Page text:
But Bjerg’s time in the league had helped him see a bigger picture. A lifelong competitor, Bjerg knew that every career comes to an end, and he wanted to be the one to make that decision.
“I had teammates who stuck around a little bit too long and it felt like it hurts their legacy, people didn’t respect them as much,” he said, noting he feels he could have had more years of competitive play. “I did it on my own terms."
The next frontier
Dinh said Bjerg’s leadership and attention to detail should carry over to his new coaching role, in which he will have the added legitimacy of still being one of the top players at his position were he to suit up. Bjerg replaced Parth Naidu, who coached the team previously and was brought back on for last season’s summer split. Naidu stayed on with TSM as general manager for their League team.
Regarding the hire and offer of increased equity, Dinh said Søren created value for TSM in “multiple ways” and he wanted him to feel like “part of the organization.” He also said that Bjergsen’s move to coaching seemed like a natural extension of the work he was already doing in terms of helping his teammates improve and his interest in using analytical tools provided to the team by Logitech.
“I always saw he would make a good coach,” Dinh said. “Søren is naturally interested in science and performance and he’s always trying to get players around him to be better.”
Bjerg said the decision felt like a natural one for him.
“Just in my heart, this felt like the right time to go into coaching and what I’m passionate about. So that’s what I want,” he said.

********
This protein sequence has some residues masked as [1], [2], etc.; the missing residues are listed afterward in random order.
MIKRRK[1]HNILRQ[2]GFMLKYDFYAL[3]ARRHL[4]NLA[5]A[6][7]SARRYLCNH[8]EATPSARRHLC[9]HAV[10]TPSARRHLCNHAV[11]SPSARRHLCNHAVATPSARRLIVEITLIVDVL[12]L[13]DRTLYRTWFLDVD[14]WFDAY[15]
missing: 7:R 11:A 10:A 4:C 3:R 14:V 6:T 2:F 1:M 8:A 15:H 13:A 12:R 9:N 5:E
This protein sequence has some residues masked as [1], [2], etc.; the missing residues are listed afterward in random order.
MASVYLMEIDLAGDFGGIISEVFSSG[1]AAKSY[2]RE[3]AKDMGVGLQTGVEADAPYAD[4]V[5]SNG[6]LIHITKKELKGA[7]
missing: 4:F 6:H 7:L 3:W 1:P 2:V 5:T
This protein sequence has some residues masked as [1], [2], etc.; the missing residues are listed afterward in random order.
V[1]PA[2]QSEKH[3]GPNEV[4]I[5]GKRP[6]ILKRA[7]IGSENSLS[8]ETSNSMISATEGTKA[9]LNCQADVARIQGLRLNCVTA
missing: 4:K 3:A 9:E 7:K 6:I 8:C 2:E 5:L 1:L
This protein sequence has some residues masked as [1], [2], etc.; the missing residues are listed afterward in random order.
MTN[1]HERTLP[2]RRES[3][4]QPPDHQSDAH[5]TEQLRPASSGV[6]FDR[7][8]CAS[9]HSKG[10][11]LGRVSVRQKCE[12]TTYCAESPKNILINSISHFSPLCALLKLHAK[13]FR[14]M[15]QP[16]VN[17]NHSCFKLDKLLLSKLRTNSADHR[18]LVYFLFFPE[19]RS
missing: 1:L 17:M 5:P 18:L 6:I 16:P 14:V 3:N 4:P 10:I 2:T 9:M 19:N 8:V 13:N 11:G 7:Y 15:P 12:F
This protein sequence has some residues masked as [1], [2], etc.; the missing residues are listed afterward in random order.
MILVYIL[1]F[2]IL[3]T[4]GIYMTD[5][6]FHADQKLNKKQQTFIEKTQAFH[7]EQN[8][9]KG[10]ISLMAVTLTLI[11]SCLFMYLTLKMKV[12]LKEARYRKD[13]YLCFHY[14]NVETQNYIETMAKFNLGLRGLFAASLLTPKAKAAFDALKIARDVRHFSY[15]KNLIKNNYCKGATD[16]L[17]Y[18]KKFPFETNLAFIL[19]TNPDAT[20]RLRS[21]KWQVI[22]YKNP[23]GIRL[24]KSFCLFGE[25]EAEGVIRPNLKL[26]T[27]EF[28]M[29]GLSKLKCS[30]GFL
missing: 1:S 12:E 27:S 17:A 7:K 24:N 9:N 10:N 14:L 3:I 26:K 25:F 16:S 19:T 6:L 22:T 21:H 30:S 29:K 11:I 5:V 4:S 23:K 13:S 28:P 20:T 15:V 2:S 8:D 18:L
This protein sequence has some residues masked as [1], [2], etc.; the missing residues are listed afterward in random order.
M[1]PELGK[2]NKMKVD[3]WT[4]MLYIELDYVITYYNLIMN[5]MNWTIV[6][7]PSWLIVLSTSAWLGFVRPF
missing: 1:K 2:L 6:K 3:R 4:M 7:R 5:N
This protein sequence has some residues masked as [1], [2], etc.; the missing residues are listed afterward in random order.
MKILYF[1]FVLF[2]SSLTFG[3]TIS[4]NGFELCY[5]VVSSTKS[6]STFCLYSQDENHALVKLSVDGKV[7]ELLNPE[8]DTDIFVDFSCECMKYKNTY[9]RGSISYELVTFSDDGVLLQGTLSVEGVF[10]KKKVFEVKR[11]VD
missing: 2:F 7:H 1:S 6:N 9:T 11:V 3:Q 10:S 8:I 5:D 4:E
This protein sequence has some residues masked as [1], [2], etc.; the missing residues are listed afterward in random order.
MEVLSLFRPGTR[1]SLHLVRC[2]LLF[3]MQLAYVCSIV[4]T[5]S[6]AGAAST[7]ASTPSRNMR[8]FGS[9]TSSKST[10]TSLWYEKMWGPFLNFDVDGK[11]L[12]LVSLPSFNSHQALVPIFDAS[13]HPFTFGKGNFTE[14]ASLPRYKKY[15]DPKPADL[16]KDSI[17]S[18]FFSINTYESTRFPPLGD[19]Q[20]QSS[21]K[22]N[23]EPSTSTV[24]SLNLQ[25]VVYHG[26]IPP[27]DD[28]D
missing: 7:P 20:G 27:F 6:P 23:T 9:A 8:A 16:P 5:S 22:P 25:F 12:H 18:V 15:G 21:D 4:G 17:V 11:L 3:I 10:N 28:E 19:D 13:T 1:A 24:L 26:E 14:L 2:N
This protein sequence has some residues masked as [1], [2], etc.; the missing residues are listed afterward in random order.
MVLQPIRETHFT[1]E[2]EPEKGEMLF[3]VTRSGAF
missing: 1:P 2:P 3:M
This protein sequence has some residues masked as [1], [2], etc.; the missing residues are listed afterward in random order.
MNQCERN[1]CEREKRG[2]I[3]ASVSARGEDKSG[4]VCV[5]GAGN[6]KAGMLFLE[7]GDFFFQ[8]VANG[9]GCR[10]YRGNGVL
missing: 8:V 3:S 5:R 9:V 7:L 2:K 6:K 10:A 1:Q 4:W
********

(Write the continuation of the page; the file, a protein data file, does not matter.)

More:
To prepare for his new coaching role, Bjerg said he’s casting a wide net across the league for advice, in line with his collaborative leadership style. The outreach is a continuation of a process he began while still competing, even with those he played against.
“North America has always been behind and we tried to focus on helping each other,” said Team Liquid’s Jensen. “We needed to be able to benefit both of us and the league,” he said.
This commitment to improve NA LCS has not been lost on Turley and many other fans.
“He has very clearly decided that the U.S. is his home,” Turley said. “Instead of going to back to Denmark, he stayed here and I really appreciate that. He remained here to make the LCS better.”
Jensen thinks Bjerg’s strengths as player, which he identified as consistency and being “really good at understanding the right way to play the game” will translate to coaching.
“I think he will have good concepts on how to play the game,” Jensen said.
Though unsuccessful at helping a North American team win Worlds — a feat no LCS team has yet accomplished — Bjerg said he thinks bringing home a championship is possible, based on non-South Korean teams that have come in and been competitive.
“It definitely can happen. I’m not gonna say that it’s likely,” he said, citing the rise of Chinese teams. “But every region has shown they can put together a super team that can really catch up to the best teams in the world.”
As Bjerg starts TSM down that path as a coach, Dinh reflected on his former star player, the one who had to make it work, and the life he was able to set up for himself in a new country and a new industry — something that has been appreciated by both his team and supporters of North American LCS.
“He came to America and put in an insane amount of time and effort and built something for himself and his family,” Dinh said.
“I would just hope that I’ve kind of left an imprint on people,” Bjerg said.
Noah Smith is a regular contributor to The Washington Post and staff journalist for Direct Relief, a nonprofit. Follow his work on Twitter @Vildehaya.